When considering rooming-in vs. nursery care, we encourage most mothers and babies to enjoy rooming-in. Full rooming-in allows you to exercise your mothering instincts when the hormones in your body are programmed for it. In our experience, and that of others who study newborns, mothers and babies who fully practice rooming-in vs. nursery care enjoy the following benefits:
Benefits of Rooming-in vs. Nursery Care
- Rooming-in babies seem more content because they interact with only one caregiver—mother.
- Full rooming-in changes the caregiving mindset of the attending personnel. They focus their attention and care on the mother, who is then more comfortable and able to focus on her baby.
- Rooming-in newborns cry less and more readily organize their sleep-wake cycles. Babies in a large nursery are sometimes soothed by tape recordings of a human heartbeat or music. Rather than being soothed electronically, the baby who is rooming-in with mother is soothed by real and familiar sounds.
- Mother has fewer breastfeeding problems. Her milk appears sooner, and baby seems more satisfied.
- Rooming-in babies get less jaundiced, probably because they get more milk.
- A rooming-in mother usually gets more rest. She experiences less separation anxiety, not wasting energy worrying about her newborn in the nursery, and in the first few days newborns sleep most of the time anyway. It’s a myth that mothers of nursery-reared babies get more rest.
- Rooming-in mothers, in our experience, have a lower incidence of postpartum depression.
Rooming-in is especially helpful for women who have difficulty jumping right into mothering. One day while making rounds I visited Jan, a new mother, only to find her sad. “What’s wrong?” I inquired. She confided, “All those gushy feelings I’m supposed to have about my baby—well, I don’t? I’m nervous, tense, and don’t know what to do.” I encouraged Jan, “Love at first sight doesn’t happen to every couple, in courting or in parenting. For some mother-infant pairs it is a slow and gradual process. Don’t worry—your baby will help you, but you have to set the conditions that allow the mother-infant care system to click in.” I went on to explain what these conditions were and how rooming-in vs. nursery care impacted these conditions.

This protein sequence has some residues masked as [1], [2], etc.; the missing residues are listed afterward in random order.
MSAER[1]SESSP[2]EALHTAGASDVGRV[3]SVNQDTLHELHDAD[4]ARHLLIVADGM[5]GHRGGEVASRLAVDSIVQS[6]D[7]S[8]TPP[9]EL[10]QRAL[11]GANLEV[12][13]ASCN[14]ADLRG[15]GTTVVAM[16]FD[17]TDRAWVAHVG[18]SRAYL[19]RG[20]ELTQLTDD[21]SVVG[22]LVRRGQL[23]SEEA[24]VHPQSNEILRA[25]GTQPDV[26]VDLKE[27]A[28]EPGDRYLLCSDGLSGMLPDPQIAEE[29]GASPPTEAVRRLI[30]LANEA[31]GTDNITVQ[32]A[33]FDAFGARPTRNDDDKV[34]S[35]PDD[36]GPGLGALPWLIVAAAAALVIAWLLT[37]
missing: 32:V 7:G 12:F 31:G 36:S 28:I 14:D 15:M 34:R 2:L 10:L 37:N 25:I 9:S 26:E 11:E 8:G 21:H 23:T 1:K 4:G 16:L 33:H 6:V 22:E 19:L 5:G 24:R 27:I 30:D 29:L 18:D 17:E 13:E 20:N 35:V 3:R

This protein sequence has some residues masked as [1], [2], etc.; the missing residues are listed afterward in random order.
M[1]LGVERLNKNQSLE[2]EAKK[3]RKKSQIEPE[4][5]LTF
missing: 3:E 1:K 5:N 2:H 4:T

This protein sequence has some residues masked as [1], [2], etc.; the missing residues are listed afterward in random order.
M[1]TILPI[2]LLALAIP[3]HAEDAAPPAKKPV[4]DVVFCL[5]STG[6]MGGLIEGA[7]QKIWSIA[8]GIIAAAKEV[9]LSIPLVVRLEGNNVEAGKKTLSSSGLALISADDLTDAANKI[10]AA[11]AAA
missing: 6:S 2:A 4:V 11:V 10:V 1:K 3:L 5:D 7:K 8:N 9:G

Rooming-in vs. Nursery Care: Setting the Stage
All babies are born with a group of special qualities called attachment-promoting behaviors—features and behaviors designed to alert the caregiver to the baby’s presence and draw the caregiver, magnet-like, toward the baby. These features are the roundness of baby’s eyes, cheeks, and body; the softness of the skin; the relative bigness of baby’s eyes; the penetrating gaze; the incredible newborn scent; and, perhaps, most important of all, baby’s early language—the cries and precrying noises.
Here’s how the early mother-infant communication system works. The opening sounds of the baby’s cry activate a mother’s emotions. This is physical as well as psychological. Upon hearing her baby cry, a mother experiences an increased blood flow to her breasts, accompanied by the biological urge to pick up and nurse her baby. This is one of the strongest examples of how the biological signals of the baby trigger a biological response in the mother. There is no other signal in the world that sets off such intense responses in a mother as her baby’s cry. At no other time in the child’s life will language so forcefully stimulate the mother to act.